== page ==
Written Constitution as Rules for Guidance of the Wise?

I’ve been pretty clear that I’m against a written constitution and for greater emphasis on building trust in our politicians, political systems and institutions. (Sumption explained at length his recommendation against.)

Listening to Rory Stewart interviewed last night, he makes precisely the opposite recommendation – that we should be concerned about lost trust and should look to a written constitution to protect ourselves. I should say I’m am big fan of his practical wisdom and the fact that he is single-handedly raising the bar on common sense, trust and decency, so I’m interested in this difference of opinion.

[Aside: Some great stuff in there on the rhetorical value of less than objective truth. Also love his stick-and-string bow-and-arrow metaphor to explain middle-ground politics. See also – Smaller parliament (both houses), more local / specific people’s assemblies, attention, engagement, fatuous “foreign” promises based on little real local knowledge or skin in the game, etc ….]

Perhaps I should restate my problem with a written constitution and recommendations of how to address the trust issue.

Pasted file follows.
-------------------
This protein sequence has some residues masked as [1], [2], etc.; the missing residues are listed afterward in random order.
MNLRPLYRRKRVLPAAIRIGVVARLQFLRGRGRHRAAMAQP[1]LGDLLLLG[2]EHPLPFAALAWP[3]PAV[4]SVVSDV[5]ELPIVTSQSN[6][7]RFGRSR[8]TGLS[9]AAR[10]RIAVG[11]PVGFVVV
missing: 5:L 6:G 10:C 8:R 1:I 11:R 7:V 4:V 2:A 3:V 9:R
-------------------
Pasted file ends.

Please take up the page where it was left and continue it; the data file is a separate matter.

Initially I’ll digress to the Labour Party and it’s recent “educational” materials on how members and staff should recognise and avoid anti-semitic racism. It is truly excellent that this move acknowledges the problem and the need to address it – admits existing / previous error – BUT I’m terrified it will be massaged and interpreted to become a set of rules of linguistic behaviour, and will therefore be gamed by those with inherent racist motives. (Look at the ancient BBC Radio example on offensive language to see the absurdity.)

My position here is that less is more. Rules should be framed as guidance of the wise (rather than the enslavement of fools). A few high-level principles, a few key do’s and don’ts and existential rules for institutions and roles, but any attempt to legislate entirely objectively for every eventuality, is doomed to failure, and gaming exceptions will simply become the norm. Even with rules, we need trust in wise interpretation by those with our skin in the game. We must give and receive, create and conserve, trust too.

[Rhetorical Rules of Engagement.]

“Where are the strong?
And, who are the trusted?
What’s so funny ’bout
Peace, love and understanding.”


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